Lastly, revenue stacking requires that equipment manufacturers offer flexible warranties, with real time asset utilization tracking, since revenue stacking increases duty cycles and has an impact on an asset’s effective lifetime. Energy management systems must have features to provide insights into the operation and health of the physical systems when they operate in support of multiple use cases.

3. How to unlock new geographic markets for energy storage?

Emergent markets are often not robust enough to build a business case for energy storage projects, but by providing contracted revenue streams for the various uses of energy storage, the industry can begin to build precedent in new geographic markets. For new areas hoping to develop such projects, ensuring the maturity of their regulatory framework will also be imperative. Similarly, on a global scale, the growth and evolution of energy storage technology will require putting in place unified standards.

As a Wartsila company, we have the experience of having installed over 67 GW of power plant capacity in 177 countries around the world. We are uniquely familiar with global energy markets, which positions Greensmith as an ideal candidate to deliver energy storage projects and hybrid solutions to new geographic markets.

4. Can you please share the most recent interesting and challenging project that you have worked on?

Greensmith was awarded the exciting opportunity to develop the Graciosa Hybrid Renewable Power Plant, located on the island of Graciosa in the northern part of the Azores. The project, which will become fully operational in mid-2018, will use our industry-leading GEMS software to power Graciolica LDA’s microgrid.

When completed, the Power Plant will enable 1 MW of solar and 4.5 MW of wind power to be supplied to the local grid, reducing the islands’ reliance on imported fossil fuels and significantly reducing greenhouse gas (GHG) emissions. GEMS will balance the Graciosa power system to accommodate the inevitably stochastic output that is inherent to renewable sources, such as solar and wind.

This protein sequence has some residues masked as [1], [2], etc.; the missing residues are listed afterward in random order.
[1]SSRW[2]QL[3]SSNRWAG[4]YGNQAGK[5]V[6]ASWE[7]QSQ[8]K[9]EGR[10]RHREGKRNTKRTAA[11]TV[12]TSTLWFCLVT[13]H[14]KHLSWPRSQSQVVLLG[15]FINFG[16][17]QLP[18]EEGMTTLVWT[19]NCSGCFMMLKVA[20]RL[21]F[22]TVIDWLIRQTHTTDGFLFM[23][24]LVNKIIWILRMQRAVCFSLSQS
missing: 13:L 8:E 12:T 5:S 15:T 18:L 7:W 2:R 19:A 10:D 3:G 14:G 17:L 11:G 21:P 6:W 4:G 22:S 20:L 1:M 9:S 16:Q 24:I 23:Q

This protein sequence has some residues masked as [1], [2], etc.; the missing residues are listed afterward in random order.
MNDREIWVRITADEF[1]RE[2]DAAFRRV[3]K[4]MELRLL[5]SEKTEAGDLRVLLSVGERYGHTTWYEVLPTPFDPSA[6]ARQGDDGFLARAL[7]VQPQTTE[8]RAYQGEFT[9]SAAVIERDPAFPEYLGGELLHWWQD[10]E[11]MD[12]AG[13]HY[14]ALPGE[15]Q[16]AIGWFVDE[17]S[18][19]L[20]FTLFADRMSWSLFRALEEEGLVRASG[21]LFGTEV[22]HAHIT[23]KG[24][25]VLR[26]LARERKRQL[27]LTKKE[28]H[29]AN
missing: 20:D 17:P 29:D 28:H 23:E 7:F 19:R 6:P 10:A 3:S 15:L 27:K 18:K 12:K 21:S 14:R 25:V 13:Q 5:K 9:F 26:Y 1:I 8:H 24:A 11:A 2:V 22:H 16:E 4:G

Island systems, or microgrids, can operate with or without a connection to the grid. As renewable energy penetration increases, balancing these systems becomes increasingly complex, because microgrids that would typically be operated ‘manually’ then require the insights provided by renewable generation forecasts for optimized operation. GEMS embodies intelligent energy applications that focus on monitoring and operating hybrid power plants comprising energy storage, thermal generation, wind and solar. GEMS will balance the Graciosa power system to accommodate the inevitable fluctuations in output that are inherent to energy supplied from renewable sources, such as solar and wind.

The batteries will operate in a virtual synchronous generator mode. This enables the customer to turn off all of the diesel generators and sustain the grid with only the renewable resources and the battery system for a large portion of the year. When the forecasts indicate that the wind and solar will be insufficient, the most economic configuration of diesel generators will be selected for dispatch, seamlessly transferring between generation sources. With islanding and storage combined, microgrids can safely lift limits on renewable penetration, bringing a substantial benefit in places where electricity prices exceed the cost of electricity for renewables. Faster response times also mean a greater chance of avoiding power outages.

These hybrid systems represent a huge step in the fight against human induced climate change. The island of Graciosa is relatively small, with only approximately 4,000 residents. However, the complexity of what we are doing from a controls, optimization, and power systems engineering perspective, packaged in a scalable solution, has implications for every island grid in the world. This project represents the future direction of the global energy sector with an integrated power system combining renewables and energy storage.

If you want to know more about these and other topics directly from end users of energy storage technologies join us at one of these events: 11th Energy Storage World Forum (Grid Scale Applications), 16-18 May 2018 Berlin, or 5th Residential Energy Storage Forum, 14-15 May 2018, Berlin.